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Recognizing and Overcoming Personal Biases

A bias is a predisposition for or against something. We can be either favorably, or unfavorably, biased, although the word tends to carry more negative than positive connotations. The important point, though, is that we all naturally have biases—they’re an unavoidable fact of life. Whether related to issues, individuals or preferences in music, art, or food, we carry biases with us wherever we go. Unfortunately, these biases are so ingrained that we generally don’t give a lot of thought to them.

In workplace settings, that can lead to a wide range of problems, most notably during the hiring process. We all are naturally drawn to people who are “like us.” Unfortunately, staffing a department or organization with a lot of like-minded people doesn’t generally lead to the kind of innovative thinking that most of today’s organizations are looking for. Favoring people who are “like us” can also lead us down a path of sameness that can negatively impact the diversity of our organizations.

Examples abound. Recently Uber was one of the latest companies to come under scrutiny for a hostile environment. Following claims of sexual harassment, the company is attempting to bolster its diversity team. (http://www.hrdive.com/news/uber-to-expand-diversity-team-after-sexual-harassment-claims-surface/438103/) The Marines are also reeling after news reports of salacious photos of female service members being posted to social media hit the press. The Corps is vowing to institute not only sexual harassment reforms, but a criminal probe as well. (http://www.sandiegouniontribune.com/military/veterans/sd-me-military-gender-20170306-story.html)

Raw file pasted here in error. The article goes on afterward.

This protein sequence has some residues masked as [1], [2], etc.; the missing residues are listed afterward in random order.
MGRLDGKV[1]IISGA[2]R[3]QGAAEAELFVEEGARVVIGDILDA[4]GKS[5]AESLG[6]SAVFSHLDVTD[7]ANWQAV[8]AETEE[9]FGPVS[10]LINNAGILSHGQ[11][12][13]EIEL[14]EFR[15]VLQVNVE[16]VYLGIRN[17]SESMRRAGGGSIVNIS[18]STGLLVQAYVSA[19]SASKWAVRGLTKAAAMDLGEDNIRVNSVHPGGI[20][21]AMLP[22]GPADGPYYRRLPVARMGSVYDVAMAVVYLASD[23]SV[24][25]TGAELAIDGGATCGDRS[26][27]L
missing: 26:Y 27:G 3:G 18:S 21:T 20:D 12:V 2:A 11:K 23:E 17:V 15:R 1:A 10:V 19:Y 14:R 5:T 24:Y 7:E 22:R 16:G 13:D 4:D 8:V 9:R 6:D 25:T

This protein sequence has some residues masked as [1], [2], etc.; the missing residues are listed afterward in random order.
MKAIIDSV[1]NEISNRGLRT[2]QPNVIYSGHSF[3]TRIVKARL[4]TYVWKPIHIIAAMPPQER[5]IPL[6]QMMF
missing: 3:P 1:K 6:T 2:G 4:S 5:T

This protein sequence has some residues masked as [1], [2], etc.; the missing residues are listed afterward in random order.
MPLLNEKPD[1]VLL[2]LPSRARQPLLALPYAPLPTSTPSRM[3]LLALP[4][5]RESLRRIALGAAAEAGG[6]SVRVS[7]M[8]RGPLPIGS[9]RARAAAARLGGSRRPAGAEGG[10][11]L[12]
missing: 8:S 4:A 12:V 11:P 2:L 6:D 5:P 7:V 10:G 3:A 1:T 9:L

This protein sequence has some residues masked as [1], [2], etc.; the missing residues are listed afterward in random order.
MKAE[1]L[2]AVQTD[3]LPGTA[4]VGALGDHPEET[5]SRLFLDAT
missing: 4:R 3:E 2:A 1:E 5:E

Not all bias-related workplace incidents are so egregious, of course. On a daily basis we are all prone to making decisions or forming decisions based on the biases we all carry. So, what can we do to minimize the negative impacts of these biases?

  • Accept that you have them. We all do.
  • Assess the likely impacts of such biases. From a hiring standpoint, for instance, you could take a look at your employee statistics to determine how diverse your employee workforce is. Are a wide range of ages, races and ethnicities present in your workforce, reflective of the population you hire from or serve? Are there variations that can be spotted within specific departments or divisions that might suggest bias?
  • Bring bias to light. As we’ve said, the word “bias” tends to be associated with negative connotations. By raising the issue openly and having discussions around bias and the power it has to potentially negatively influence decisions, awareness is also raised.
  • Test your own biases. Project Implicit is a non-profit organization dedicated to conducting research on unconscious bias and educating the public about its impacts. (https://implicit.harvard.edu/implicit/research/) They offer a series of online assessments that can be taken to reveal individual biases.
  • Monitor your responses to others, to issues and to events. At the moment when you first feel yourself forming an opinion—particularly a negative opinion—stop to consider whether that opinion may be based on unconscious bias. This can be particularly productive when engaged in debates or heated discussions with others. Reasonable minds can differ.

Failing to recognize and address your unconscious biases can result in missed opportunities for you—and for others. Take steps today to begin seeking ways to become more self-aware, and to start conversations in your organization that can help open minds to new possibilities and potential.

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